Tonight at 9 PM, CNBC will launch its new primetime entertainment block, CNBC Prime. In a stark departure from CNBC’s daytime programming, Tuesday evenings will become dedicated to unscripted reality shows, albeit with a business twist.
“At first I looked at shows that I thought would be organic to CNBC, ‘could I do shows set in the Wall Street space?’ I instantly felt that it might be tough, because it isn’t that visual,” Jim Ackerman, senior VP of primetime alternative programming tells TVNewser. “I came across a pitch about these guys that are flipping cars, and I thought that what these guys do is very much akin to what a commodity broker does, but their commodity happens to be very visual, that commodity has a back-story, that commodity has an emotional impact on the people buying and selling it, and I thought, this could work for us.”
That show is “Car Chasers,” which will kick off the Prime block tonight alongside “Treasure Detectives.” CNBC plans to launch eight or nine series by the end of 2013. Still, regular CNBC or business news viewers may be caught off-guard that a network with such a lucrative dayside news schedule would branch out into entertainment.
“We had been building out vertically, business-related content into primetime for the last couple of years,” says Brian Steel, CNBC’s senior VP of public relations. “We have been successful with the long-form documentaries, and some of the out-of-house produced shows like “American Greed,” and candidly, we were coming off the sixth consecutive year of record operating profit, and we thought it was time to try something different, to try and broaden the audience that we already had.”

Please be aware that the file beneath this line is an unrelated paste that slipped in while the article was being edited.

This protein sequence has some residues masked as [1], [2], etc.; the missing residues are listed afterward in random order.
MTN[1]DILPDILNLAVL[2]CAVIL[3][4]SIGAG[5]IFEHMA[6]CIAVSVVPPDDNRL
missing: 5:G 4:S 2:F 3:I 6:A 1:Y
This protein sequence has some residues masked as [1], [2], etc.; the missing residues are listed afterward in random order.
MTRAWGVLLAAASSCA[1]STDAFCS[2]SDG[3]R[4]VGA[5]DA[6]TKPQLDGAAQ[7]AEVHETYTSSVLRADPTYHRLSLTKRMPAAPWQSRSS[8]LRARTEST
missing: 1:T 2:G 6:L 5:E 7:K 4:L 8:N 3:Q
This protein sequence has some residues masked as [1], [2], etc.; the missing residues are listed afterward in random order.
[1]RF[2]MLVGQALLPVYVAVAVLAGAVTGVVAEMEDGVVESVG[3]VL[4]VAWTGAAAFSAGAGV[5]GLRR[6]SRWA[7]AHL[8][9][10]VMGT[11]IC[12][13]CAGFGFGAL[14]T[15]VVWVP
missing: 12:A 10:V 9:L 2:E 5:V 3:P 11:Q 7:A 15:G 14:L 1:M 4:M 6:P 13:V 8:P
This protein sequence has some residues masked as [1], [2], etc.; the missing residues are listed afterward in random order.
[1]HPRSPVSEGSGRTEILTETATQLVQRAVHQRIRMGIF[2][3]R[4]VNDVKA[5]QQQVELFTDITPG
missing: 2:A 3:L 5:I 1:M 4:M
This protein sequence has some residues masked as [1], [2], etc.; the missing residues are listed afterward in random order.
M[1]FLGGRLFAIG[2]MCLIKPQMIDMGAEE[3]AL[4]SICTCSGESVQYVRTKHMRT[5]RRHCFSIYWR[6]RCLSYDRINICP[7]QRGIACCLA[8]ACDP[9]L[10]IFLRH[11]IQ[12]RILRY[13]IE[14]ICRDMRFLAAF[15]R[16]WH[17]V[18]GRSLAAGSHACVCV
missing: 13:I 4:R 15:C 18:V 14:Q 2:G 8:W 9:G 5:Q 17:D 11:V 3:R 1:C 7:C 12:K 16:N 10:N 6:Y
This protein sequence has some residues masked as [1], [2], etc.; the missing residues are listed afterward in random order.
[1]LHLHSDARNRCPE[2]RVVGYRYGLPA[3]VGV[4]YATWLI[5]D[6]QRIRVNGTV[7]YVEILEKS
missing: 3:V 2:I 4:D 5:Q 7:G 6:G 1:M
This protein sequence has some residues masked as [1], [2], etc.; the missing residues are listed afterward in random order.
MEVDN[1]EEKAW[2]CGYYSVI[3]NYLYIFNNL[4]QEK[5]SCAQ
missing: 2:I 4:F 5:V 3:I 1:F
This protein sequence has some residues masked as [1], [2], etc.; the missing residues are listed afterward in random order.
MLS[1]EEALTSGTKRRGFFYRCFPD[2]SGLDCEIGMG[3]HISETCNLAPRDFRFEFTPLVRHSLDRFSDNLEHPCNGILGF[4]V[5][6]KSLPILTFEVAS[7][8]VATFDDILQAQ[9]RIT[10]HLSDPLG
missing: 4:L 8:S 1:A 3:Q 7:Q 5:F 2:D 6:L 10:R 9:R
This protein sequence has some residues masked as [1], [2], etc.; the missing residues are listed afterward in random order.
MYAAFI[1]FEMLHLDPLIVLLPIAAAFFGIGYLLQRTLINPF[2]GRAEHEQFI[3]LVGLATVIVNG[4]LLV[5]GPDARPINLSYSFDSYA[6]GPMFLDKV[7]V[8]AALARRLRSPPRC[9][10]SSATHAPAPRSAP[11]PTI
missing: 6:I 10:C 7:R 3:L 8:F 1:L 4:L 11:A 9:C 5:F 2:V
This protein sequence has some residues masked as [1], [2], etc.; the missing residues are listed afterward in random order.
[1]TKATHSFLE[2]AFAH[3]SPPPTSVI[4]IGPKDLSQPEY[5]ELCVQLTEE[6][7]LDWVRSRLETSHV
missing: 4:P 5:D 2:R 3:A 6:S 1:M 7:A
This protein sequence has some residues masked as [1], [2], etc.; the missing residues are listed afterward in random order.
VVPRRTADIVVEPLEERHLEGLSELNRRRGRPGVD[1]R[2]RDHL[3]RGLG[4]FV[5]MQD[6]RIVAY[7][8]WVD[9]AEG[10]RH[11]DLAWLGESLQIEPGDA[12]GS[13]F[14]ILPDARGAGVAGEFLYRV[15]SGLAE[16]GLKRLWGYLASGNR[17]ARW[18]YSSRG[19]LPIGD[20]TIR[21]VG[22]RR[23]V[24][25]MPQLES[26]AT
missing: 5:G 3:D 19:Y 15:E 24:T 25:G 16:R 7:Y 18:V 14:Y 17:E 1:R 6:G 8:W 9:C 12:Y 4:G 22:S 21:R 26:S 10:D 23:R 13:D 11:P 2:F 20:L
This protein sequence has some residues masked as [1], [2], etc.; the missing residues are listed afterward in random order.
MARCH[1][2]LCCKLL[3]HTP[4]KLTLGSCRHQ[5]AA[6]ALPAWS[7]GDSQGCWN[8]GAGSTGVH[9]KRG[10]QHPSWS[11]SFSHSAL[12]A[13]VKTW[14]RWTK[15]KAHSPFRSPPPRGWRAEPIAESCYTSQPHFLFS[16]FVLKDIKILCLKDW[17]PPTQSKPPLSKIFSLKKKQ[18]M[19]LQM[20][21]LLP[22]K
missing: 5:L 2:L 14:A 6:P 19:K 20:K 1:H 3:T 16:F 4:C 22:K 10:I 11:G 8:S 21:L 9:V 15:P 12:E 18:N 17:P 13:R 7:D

Last week CNBC celebrated the launch of CNBC Prime at a cocktail party at the Classic Car Club of Manhattan. Media buyers and advertisers sipped bourbon under the watchful headlights of a 1965 Shelby Cobra and a 2010 Maserati Gran Cabrio. On the wall a Jackson Pollock oil painting loomed over the crowd, while a Babe Ruth autographed baseball and Muhammad Ali-signed boxing gloves were flanked by intimidating security guards.
CNBC chairman Mark Hoffman told the crowd that for years the channel’s primetime schedule had been a “mishmosh, a land of misfit toys,” with talk shows hosted by John McEnroe alongside reruns of NBC programs. The goal with CNBC Prime is to create a bona fide brand, while still being true to the channel’s mission.
But what about news? CNBC is easily the biggest of the financial news channels, and news doesn’t always happen on a planned schedule.
“Business day is the mothership, so if there was an appropriately big story, we would certainly break into Prime programming,” Steel says.
Why would CNBC take the risk of alienating some core dayside viewers? To broaden out, of course. Financial news is one of the most niche of niche networks, while “quick transactional” and “mantiquing” shows like “Car Chasers” and “Treasure Detectives” can appeal to a wider crowd.
“CNBC during the day speaks to institutional investors, heavyweight players in the world of high finance, and certainly some of the numbers are kind of mind-boggling,” Ackerman says. “The numbers we play in at night are much more relatable, if the guys on the ‘Car Chasers’ turn a profit of $9,000, it is a great payday, but it is also much more relatable than Greek debt crisis, or what some hedge fund is doing on Wall Street.”
Broader shows have the added benefit of appealing to advertisers that normally don’t touch TV or financial news. Wealthy movers and shakers are a valuable demographic, but so are young men with disposable income. At the launch party, the pitch was clear: we will reach younger viewers that have money to spend, so spend money with us.
“Perhaps it was the whiskey, but my general impression was that people were genuinely excited in what we are doing,” Ackerman quipped.